The University of Michigan announced Wednesday that it is forming a task force to focus on abortion-care access in the event of a statewide ban on the procedure. Detroit News Report
The move follows a leaked draft opinion that suggests the Supreme Court may overturn the 1973 Rowe v. Wade decision, guaranteeing constitutional protection of the right to abortion. The Michigan Task Force aims to determine how the abortion ban will affect clinical care, educational instruction, student health and more. It will consider how to adapt clinical training programs at the University’s Academic Medical Center, Michigan Medicine — which covers abortion and other reproductive care — if abortion is prohibited. And the task force will outline guidelines for clinical providers in Michigan and create resources for out-of-state abortions for patients and others in the campus community.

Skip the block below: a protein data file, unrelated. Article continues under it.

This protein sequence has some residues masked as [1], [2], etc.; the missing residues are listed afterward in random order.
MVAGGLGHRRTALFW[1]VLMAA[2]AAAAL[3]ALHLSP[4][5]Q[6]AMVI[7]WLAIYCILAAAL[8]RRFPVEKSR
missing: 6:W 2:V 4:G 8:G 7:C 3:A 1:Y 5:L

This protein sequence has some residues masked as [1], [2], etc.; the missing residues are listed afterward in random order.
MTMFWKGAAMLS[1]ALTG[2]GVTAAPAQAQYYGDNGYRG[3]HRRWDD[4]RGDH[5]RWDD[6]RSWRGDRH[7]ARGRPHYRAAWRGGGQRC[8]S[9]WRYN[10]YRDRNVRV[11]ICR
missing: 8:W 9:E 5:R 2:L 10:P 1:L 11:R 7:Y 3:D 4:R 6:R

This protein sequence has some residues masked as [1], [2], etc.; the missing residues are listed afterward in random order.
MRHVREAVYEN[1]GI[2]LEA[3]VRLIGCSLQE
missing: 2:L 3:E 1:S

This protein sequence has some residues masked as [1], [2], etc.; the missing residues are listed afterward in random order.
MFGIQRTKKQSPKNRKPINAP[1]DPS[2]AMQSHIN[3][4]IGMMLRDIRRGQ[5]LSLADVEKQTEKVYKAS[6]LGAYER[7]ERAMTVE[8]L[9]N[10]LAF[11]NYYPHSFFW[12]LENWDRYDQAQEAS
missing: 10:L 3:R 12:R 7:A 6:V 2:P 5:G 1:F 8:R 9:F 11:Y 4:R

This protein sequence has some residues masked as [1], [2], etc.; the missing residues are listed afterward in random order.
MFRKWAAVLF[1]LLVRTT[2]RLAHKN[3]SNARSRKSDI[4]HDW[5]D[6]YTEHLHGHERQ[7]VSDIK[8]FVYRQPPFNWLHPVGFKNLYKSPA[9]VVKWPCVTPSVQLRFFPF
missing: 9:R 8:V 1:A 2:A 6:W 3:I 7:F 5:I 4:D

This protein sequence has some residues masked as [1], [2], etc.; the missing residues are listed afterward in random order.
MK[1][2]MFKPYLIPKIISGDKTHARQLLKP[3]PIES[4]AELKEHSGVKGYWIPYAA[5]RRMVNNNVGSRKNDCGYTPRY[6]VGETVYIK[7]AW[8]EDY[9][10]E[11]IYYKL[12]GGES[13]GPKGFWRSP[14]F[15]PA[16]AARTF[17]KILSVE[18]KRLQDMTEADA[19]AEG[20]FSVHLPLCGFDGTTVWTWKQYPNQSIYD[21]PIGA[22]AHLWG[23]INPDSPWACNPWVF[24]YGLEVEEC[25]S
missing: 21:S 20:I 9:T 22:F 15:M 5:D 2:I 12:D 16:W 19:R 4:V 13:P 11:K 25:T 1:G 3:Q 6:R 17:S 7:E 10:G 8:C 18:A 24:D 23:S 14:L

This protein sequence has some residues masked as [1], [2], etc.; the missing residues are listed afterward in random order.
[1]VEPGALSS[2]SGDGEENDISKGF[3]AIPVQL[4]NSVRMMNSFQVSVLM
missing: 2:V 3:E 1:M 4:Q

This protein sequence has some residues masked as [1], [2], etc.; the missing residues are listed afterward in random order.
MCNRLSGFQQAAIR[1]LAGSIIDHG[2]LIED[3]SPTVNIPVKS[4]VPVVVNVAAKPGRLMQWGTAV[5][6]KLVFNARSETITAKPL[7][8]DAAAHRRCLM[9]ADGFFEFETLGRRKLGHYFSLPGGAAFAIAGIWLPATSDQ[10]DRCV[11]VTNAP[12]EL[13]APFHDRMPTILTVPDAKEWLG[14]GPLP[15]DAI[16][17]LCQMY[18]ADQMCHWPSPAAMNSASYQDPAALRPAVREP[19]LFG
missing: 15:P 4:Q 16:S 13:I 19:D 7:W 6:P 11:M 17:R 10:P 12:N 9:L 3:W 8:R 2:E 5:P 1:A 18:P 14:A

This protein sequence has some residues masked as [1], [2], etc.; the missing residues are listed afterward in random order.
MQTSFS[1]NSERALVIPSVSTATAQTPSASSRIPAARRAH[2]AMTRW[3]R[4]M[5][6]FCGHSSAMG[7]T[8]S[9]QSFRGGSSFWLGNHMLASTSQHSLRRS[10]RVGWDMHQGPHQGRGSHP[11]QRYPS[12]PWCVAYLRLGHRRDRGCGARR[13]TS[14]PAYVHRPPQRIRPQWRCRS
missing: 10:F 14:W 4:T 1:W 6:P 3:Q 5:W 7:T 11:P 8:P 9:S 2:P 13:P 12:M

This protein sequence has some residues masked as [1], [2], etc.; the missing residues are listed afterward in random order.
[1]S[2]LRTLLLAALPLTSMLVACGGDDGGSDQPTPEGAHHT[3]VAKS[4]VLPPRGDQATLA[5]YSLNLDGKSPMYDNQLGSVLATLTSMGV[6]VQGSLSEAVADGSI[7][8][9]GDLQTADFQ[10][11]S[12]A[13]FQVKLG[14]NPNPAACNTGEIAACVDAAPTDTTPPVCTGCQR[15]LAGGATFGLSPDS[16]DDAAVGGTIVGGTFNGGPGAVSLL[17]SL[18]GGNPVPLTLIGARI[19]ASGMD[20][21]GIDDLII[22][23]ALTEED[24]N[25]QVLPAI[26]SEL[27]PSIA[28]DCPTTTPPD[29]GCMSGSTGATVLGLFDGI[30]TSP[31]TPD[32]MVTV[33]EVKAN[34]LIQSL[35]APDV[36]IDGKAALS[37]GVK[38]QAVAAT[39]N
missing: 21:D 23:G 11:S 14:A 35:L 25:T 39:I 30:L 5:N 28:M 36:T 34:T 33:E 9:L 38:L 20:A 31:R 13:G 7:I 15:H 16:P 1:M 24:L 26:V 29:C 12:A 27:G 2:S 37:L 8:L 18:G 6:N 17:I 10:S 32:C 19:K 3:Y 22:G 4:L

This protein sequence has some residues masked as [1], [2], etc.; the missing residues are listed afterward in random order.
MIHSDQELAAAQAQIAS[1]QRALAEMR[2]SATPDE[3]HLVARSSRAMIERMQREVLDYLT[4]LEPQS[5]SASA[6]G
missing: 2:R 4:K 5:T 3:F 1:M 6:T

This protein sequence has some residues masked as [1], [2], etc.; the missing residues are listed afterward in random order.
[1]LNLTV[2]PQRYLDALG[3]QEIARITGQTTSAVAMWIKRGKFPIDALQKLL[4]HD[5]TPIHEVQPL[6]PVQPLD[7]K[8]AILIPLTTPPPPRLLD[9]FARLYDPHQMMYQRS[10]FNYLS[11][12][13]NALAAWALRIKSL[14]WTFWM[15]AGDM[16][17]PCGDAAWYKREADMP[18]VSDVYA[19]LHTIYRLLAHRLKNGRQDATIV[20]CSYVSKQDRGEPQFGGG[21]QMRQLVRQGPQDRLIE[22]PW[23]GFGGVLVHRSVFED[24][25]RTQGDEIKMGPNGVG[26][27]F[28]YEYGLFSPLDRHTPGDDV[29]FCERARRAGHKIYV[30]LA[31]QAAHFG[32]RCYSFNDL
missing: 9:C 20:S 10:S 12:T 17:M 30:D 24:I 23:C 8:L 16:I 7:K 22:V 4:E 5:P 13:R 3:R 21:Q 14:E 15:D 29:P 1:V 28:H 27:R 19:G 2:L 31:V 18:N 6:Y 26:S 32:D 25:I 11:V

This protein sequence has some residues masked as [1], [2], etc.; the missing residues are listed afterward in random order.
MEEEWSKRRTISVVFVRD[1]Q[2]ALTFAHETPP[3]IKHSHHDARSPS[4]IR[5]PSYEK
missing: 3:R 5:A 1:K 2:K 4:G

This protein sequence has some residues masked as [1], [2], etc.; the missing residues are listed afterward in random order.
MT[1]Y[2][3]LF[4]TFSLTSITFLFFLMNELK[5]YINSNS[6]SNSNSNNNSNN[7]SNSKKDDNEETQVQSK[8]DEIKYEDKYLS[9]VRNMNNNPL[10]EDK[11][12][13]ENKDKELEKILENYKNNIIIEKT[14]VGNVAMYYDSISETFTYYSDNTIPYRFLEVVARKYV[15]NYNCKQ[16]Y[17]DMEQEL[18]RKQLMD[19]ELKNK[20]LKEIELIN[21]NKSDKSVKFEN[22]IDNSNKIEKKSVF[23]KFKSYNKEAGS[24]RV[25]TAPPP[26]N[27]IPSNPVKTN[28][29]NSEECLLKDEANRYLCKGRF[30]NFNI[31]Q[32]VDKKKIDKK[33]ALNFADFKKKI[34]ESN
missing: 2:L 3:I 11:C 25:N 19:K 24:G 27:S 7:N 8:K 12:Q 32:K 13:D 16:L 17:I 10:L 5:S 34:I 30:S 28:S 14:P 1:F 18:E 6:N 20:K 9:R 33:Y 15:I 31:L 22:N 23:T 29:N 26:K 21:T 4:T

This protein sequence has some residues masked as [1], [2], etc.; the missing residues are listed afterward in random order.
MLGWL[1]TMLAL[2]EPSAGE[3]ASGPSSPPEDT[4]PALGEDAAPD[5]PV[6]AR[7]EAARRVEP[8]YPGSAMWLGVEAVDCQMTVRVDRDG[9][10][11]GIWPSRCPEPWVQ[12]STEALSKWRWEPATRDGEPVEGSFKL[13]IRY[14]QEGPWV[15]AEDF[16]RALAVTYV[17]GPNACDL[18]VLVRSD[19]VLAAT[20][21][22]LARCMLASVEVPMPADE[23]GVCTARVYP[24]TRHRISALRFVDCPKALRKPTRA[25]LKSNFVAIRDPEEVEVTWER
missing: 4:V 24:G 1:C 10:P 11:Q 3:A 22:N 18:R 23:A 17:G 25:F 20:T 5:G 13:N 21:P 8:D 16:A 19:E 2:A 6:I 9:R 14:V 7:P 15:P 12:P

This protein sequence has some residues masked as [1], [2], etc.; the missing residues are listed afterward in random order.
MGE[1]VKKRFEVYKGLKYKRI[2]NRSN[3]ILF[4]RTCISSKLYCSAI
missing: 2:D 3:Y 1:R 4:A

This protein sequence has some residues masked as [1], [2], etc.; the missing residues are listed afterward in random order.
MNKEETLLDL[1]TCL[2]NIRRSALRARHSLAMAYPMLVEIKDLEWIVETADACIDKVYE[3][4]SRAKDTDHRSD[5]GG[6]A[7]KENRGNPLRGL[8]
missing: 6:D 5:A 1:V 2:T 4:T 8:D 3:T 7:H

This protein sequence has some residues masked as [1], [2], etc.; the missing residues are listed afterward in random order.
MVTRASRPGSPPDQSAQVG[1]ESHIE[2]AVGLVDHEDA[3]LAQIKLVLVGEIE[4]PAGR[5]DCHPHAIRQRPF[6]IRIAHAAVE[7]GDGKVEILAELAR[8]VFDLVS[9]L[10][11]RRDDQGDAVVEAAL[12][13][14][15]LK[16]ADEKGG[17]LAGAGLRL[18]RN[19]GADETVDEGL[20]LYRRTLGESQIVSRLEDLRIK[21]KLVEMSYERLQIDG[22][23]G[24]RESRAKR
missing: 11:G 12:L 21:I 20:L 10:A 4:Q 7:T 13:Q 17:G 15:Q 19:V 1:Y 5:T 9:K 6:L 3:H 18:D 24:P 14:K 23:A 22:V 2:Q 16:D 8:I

University of Michigan President Mary Sue Coleman and Executive Vice President of Medical Affairs Dr. Marshall Runge created the task force, which includes clinical teams and medical schools in Michigan Medicine, the General Counsel Office, human resources, university health services, students and faculty.
“The prospect of a complete ban on abortion care in Michigan is alarming. I strongly support access to abortion care,” Coleman said in a statement. “We have a women-centric organization; We care about our own community as well as those we serve through clinical care and education. I am deeply concerned that the ban on abortion will affect UM’s medical education, our research and our service to the community in need. “
The university added in a press release that Michigan Medicine is dedicated to providing a full spectrum of health services, including abortion care. Michigan Medicine is often seen as “the last resort for people seeking abortion care in the state as well as in neighboring states,” said Dr. Lisa Harris, vice president of the task force and professor of obstetrics and gynecology.